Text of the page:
Pea Protein vs Whey Protein: Which One Is Better?

Soniya
Pea Protein Vs. Whey - Which one is better? (Image via Unsplash / Lyfefuel)
Pea Protein vs Whey - Which one is better? (Image via Unsplash / Lyfefuel)

Pea protein vs whey protein is one of the most popular debates when it comes to selecting the best protein powder.

Both have their benefits, but which one is better? We will take a look at some key differences between the two supplements to help you decide which one will suit your needs best.


What is Pea Protein?

Pea protein has become more popular than whey protein. (Image via Unsplash /David Gabrielyan)
Pea protein has become more popular than whey protein. (Image via Unsplash /David Gabrielyan)

Pea protein, made from yellow peas (pisum sativum), is a relatively new addition to the plant-based protein market. Initially, it was only used in the pet food industry and had negative connotations associated with its taste and consistency. However, as the market for clean eating has grown, pea protein has become more popular as an alternative to whey protein.

Pea protein powder is a great alternative to whey, as it's high in BCAAs (branched-chain amino acids) and has a neutral flavor that blends well with other ingredients like fruits or vegetables. If you're looking for an alternative to dairy products like cow's milk or yogurt that can help your body recover after intense workouts — or just make you feel better overall — try pea proteins.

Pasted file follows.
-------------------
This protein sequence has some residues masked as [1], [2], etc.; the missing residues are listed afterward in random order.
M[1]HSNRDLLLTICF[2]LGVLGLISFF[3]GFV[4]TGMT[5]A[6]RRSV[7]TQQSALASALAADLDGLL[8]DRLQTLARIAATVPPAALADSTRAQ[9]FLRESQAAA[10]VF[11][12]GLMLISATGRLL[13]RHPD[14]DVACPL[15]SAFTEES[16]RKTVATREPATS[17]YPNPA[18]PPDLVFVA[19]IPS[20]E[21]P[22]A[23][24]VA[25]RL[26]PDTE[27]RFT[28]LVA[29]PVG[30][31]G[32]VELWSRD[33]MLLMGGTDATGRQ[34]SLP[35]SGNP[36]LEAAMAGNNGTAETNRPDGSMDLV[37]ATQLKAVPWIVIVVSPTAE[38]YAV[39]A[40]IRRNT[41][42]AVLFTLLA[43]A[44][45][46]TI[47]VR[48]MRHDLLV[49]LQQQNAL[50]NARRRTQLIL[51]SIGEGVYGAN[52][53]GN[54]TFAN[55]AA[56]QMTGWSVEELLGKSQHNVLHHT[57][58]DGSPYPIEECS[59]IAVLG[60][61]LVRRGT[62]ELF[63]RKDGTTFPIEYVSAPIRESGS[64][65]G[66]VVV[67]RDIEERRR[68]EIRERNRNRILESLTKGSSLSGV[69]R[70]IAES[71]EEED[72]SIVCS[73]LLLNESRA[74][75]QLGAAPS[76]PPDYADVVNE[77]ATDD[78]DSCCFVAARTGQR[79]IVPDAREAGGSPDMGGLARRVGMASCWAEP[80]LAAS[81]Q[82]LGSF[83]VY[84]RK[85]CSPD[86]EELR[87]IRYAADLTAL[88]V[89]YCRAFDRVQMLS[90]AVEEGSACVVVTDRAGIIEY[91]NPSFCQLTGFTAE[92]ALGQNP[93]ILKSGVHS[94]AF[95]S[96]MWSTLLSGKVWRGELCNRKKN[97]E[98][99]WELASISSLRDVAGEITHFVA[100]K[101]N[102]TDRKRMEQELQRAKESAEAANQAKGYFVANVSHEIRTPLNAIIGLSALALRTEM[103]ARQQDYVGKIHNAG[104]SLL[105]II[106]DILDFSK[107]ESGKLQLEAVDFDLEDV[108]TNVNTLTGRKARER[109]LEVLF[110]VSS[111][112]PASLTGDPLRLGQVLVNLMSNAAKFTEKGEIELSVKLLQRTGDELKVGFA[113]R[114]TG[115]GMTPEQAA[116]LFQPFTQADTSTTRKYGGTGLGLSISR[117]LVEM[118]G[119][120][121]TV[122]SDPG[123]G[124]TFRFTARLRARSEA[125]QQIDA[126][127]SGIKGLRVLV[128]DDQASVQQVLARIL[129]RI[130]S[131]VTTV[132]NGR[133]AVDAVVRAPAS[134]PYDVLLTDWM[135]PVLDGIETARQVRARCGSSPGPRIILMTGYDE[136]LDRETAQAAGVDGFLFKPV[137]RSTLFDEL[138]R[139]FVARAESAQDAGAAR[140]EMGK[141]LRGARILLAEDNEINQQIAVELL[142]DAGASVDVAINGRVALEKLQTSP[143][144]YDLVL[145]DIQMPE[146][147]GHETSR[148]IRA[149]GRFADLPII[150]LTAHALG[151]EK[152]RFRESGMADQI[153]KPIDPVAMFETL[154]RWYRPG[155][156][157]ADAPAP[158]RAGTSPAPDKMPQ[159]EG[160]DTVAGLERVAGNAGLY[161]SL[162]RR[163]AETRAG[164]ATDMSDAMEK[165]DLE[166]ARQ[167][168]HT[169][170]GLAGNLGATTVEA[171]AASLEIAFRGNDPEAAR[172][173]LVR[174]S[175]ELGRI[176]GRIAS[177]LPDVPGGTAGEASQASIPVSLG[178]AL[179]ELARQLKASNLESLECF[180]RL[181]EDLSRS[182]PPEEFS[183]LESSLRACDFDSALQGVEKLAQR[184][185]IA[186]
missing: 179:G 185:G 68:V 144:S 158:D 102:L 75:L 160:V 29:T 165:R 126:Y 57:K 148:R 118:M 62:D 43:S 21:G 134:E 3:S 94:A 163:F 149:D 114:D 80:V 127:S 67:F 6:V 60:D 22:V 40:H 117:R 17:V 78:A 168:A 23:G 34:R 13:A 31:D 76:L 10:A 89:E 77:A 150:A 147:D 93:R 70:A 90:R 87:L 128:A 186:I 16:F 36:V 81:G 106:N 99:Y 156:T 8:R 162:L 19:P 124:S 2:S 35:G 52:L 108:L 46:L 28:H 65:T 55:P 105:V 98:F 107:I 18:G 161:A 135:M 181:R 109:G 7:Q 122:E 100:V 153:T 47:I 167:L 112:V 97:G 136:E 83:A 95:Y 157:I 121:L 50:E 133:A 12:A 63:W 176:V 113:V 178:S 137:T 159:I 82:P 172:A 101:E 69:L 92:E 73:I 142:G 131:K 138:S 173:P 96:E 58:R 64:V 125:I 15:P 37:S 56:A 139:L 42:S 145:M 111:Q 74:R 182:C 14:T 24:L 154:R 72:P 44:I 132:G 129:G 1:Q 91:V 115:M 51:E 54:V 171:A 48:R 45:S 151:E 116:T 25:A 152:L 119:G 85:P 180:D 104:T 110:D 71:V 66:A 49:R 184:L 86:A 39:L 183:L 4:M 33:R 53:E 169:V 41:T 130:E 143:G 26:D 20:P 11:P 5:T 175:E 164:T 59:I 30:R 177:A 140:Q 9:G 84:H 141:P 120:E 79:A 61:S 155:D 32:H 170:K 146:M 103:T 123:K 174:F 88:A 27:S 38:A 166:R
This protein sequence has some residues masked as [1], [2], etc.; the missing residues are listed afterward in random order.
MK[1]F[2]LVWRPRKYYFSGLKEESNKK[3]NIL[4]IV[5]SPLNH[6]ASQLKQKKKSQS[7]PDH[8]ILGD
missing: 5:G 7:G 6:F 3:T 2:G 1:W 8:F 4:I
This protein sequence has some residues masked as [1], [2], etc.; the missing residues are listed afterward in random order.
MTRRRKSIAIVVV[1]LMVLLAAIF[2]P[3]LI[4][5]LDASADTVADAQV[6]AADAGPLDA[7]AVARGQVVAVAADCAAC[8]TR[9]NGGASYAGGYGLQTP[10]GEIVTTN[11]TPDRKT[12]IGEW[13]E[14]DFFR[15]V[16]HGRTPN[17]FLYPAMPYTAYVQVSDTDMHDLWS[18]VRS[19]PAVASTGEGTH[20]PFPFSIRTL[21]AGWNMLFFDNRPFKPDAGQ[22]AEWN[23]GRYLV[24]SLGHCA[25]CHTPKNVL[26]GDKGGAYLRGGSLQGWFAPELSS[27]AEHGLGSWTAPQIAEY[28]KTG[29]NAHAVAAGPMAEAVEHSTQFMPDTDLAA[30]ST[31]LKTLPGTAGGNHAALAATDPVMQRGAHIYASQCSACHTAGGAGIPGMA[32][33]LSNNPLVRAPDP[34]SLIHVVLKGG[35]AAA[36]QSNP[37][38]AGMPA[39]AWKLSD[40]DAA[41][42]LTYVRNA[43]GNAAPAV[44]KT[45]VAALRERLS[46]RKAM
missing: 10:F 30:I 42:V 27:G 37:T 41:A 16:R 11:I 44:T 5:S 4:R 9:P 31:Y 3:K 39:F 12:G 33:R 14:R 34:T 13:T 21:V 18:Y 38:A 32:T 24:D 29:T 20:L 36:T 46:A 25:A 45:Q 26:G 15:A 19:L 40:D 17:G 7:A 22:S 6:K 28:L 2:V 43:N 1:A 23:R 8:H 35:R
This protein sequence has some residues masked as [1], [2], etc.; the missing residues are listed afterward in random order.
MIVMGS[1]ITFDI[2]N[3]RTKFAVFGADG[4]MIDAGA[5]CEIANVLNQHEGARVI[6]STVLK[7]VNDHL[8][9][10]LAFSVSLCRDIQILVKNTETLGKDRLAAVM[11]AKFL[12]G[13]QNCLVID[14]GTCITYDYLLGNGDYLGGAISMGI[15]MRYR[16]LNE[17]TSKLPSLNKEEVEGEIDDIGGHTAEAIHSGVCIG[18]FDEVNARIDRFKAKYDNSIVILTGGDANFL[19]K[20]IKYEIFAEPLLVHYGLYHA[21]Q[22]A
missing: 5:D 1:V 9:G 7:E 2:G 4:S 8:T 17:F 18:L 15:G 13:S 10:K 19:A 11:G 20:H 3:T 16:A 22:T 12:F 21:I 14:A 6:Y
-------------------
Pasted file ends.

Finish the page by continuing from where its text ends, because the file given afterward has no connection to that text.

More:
What is Whey Protein?

Whey protein promotes bone health. (Image via Unsplash/Ben Mcleod)
Whey protein promotes bone health. (Image via Unsplash/Ben Mcleod)

Whey is a prominent byproduct of many cheesemaking processes. In fact, the word “whey” comes from old Anglo-Saxon words meaning “to turn or curdle” (source). That happens when whey is separated from casein (milk proteins) during the cheese production process.

In addition to its role as a food ingredient and dietary supplement, whey protein has also been used in alternative medicine. For example, studies have shown that whey may be effective at treating allergies by reducing inflammation in the body's mucus membranes.

Whey protein is also thought to support bone health, as it contains higher amounts of calcium than other common dairy products such as milk and yogurt.


Pea Protein vs Whey Protein

1) Pea protein has a high biological value

Pea protein has a high biological value. (Image via Unsplash/Lyfefuel)
Pea protein has a high biological value. (Image via Unsplash/Lyfefuel)

Pea protein has a high biological value, which means it's easily digested and absorbed by the body.

The reason for that is the way in which pea protein is processed: cold-milled pea flour rather than being heat-treated like most other proteins. This process helps preserve the natural amino acids found in peas, making them easier to digest than whey and other animal-based proteins.


2) Whey protein has a higher leucine content

Whey protein has a higher leucine content, which means it can stimulate muscle protein synthesis more effectively than pea protein.